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Attendees of the latest RSB Policy Lates discussion heard a variety of staggering and sobering statistics on the need to reform the way we grow and consume food.

Over a hundred people watched the third Policy Lates event of 2021 on the theme of ‘Rethinking our food system’, exploring the complexities of improving food security and health while also reversing biodiversity loss and achieving net zero greenhouse gas emissions targets.

Policy Lates speakers

L:R - Dr Simon Doherty FRSB FRCVS (chair), Tamsin Cooper, Professor Grant Stentiford, Ruth Edge, Riaz Bhunnoo

Tamsin Cooper, director of the National Food Strategy – the recent independent review of all aspects of the food system in England – provided several extraordinary facts to set out the need for change in terms of our health and environmental impact, such as:

- By 2035, the NHS is predicted to be spending more on complications of type 2 diabetes than the entire spend on cancer – a symptom of the ‘junk food cycle’ that Western society has become stuck in.
- 85% of agricultural land in the UK is used for livestock – despite it being among the least efficient forms of food production.
- The combined biomass of the world’s domesticated animals is 22 times that of all the wild animals on the planet – an indication of the unsustainable quantities of meat and dairy being produced around the world today.

Cooper provided details of the work that went into producing the National Food Strategy, and some of its more immediate recommendations around diversity of land use, junk food and dietary inequality. A white paper in response to the recommendations will be published by Government in 2022.

Professor Grant Stentiford, from the Centre for Environment, Fisheries and Aquaculture Science, told the event how seafood is often overlooked in debates about food security, despite contributing 180 million metric tonnes of food globally a year. So-called ‘blue food’ is often far less resource-intensive than land-based food production and there is room for further efficiencies, he said.

By 2050 more than half of the world’s seafood is likely to be produced via aquaculture to keep up with rising demand, but the majority of the 20 countries comprising the International Council for the Exploration of the Sea lack long term strategies for aquaculture. Stentiford said it will be important to ensure that the health of animals and water quality are written into the development and expansion of nations’ aquaculture systems.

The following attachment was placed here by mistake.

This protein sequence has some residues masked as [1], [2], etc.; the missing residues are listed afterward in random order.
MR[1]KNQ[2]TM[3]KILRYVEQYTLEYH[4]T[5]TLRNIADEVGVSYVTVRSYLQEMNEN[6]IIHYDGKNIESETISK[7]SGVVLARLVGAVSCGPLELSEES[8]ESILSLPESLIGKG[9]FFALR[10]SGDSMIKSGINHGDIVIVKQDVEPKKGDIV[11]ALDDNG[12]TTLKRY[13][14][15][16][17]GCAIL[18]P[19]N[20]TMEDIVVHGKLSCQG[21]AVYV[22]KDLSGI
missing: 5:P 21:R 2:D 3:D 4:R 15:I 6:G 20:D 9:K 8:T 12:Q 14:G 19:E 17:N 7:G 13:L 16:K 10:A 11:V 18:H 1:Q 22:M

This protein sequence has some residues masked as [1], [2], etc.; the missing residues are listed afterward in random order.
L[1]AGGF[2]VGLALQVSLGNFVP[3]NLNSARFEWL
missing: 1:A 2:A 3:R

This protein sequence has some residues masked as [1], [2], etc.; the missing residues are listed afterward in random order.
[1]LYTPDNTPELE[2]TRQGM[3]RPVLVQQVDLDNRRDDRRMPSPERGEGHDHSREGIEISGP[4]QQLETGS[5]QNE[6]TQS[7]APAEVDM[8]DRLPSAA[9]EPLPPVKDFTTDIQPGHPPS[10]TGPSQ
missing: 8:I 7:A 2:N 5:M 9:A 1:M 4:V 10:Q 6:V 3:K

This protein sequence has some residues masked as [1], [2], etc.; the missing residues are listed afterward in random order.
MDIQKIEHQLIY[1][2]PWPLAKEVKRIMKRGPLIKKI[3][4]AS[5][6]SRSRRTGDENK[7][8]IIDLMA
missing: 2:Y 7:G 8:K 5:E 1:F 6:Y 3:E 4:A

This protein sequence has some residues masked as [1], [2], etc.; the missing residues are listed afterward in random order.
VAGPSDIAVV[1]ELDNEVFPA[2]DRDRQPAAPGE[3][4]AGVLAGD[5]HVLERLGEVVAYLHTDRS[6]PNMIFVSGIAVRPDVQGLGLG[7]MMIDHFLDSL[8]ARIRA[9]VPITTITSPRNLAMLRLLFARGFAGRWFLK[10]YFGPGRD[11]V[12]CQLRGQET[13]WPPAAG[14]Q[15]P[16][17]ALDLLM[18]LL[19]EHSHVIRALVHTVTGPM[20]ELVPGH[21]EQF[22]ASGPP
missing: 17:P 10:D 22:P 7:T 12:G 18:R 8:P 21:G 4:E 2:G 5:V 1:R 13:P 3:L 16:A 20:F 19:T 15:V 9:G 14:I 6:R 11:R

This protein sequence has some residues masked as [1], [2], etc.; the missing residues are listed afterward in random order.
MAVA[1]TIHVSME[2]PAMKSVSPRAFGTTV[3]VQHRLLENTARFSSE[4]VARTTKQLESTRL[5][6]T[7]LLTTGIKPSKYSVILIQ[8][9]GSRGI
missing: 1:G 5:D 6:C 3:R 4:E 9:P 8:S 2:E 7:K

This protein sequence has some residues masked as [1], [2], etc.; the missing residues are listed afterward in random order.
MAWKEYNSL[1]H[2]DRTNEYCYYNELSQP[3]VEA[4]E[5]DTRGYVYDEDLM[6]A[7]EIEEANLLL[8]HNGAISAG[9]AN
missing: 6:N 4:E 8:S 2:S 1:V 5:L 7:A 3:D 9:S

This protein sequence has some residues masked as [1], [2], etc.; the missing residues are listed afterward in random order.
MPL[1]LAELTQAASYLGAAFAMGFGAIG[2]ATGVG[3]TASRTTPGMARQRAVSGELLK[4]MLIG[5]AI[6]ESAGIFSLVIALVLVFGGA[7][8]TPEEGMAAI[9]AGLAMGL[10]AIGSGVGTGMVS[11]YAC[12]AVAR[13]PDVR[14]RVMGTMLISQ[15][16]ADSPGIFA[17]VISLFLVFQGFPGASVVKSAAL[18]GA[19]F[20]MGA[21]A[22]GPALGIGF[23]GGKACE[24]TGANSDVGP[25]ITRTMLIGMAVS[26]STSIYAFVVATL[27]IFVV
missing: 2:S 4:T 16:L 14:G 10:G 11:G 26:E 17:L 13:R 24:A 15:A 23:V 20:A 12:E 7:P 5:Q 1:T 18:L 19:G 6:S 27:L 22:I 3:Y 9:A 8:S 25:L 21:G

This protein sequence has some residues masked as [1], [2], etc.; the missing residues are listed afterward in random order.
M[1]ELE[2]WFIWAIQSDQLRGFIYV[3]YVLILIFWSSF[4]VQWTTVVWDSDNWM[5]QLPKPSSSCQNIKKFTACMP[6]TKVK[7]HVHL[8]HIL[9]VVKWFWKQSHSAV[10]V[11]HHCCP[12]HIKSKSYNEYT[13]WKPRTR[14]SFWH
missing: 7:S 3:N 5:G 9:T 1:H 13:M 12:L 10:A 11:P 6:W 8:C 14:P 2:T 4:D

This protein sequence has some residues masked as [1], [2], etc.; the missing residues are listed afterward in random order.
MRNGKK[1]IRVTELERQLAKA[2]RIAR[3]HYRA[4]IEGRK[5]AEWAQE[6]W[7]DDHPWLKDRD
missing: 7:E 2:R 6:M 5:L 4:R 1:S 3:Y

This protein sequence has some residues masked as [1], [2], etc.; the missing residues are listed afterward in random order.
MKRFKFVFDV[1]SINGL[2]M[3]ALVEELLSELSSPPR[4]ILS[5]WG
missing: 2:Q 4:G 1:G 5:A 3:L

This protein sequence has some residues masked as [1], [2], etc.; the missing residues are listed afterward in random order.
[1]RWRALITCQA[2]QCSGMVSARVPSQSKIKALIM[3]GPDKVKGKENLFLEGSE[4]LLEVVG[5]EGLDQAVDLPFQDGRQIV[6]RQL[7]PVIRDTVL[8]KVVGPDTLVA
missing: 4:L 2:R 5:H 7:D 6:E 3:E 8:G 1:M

Further talks were given by Ruth Edge from the National Farmers Union and Riaz Bhunnoo, director of the Global Food Security programme, a partnership of the main funders of research on healthy, sustainable and resilient food systems.

Edge highlighted the difficulty of trade-offs between raising welfare, increasing productivity and reducing emissions, and the limitations of what customer preference and pressure can achieve.

Bhunnoo explained how the Global Food Security programme recently published a paper on different scenarios to transform the food system to meet global needs and agreements. “There is no single scenario with all-round benefits and society must determine what it wants to prioritise in future,” he said.

Once again, attendees heard more mind-blowing statistics on the scale of the issue at hand, such as that in the next 40 years, the planet will need to produce more food than has been produced in the whole of human history; and that two-thirds of the world’s plant-based food comes from just nine species of crop. This lack of diversity is a serious threat to resilience against climate change, extreme weather and other unpredictable shocks that could quickly cause price spikes and social unrest.

On a positive note, Bhunnoo said that with optimised land use and reduced consumption, the Earth could support over 10 billion people. But this does not take into account land that may be required for climate mitigation, he said.

Dr Simon Doherty FRSB, from the Institute for Global Food Security at Queen’s University Belfast, introduced and chaired the discussion, and directed questions from attendees to the panel on subjects including food waste, alternative food sources and innovation in farming. 

This event was part of the RSB Policy Lates series, supported by the Policy Lates Working Group: the Biochemical Society, the British Pharmacological Society, the Society for Applied Microbiology, the Society for Experimental Biology, and The Physiological Society.

Footage from the event will be available soon on the RSB’s YouTube channel.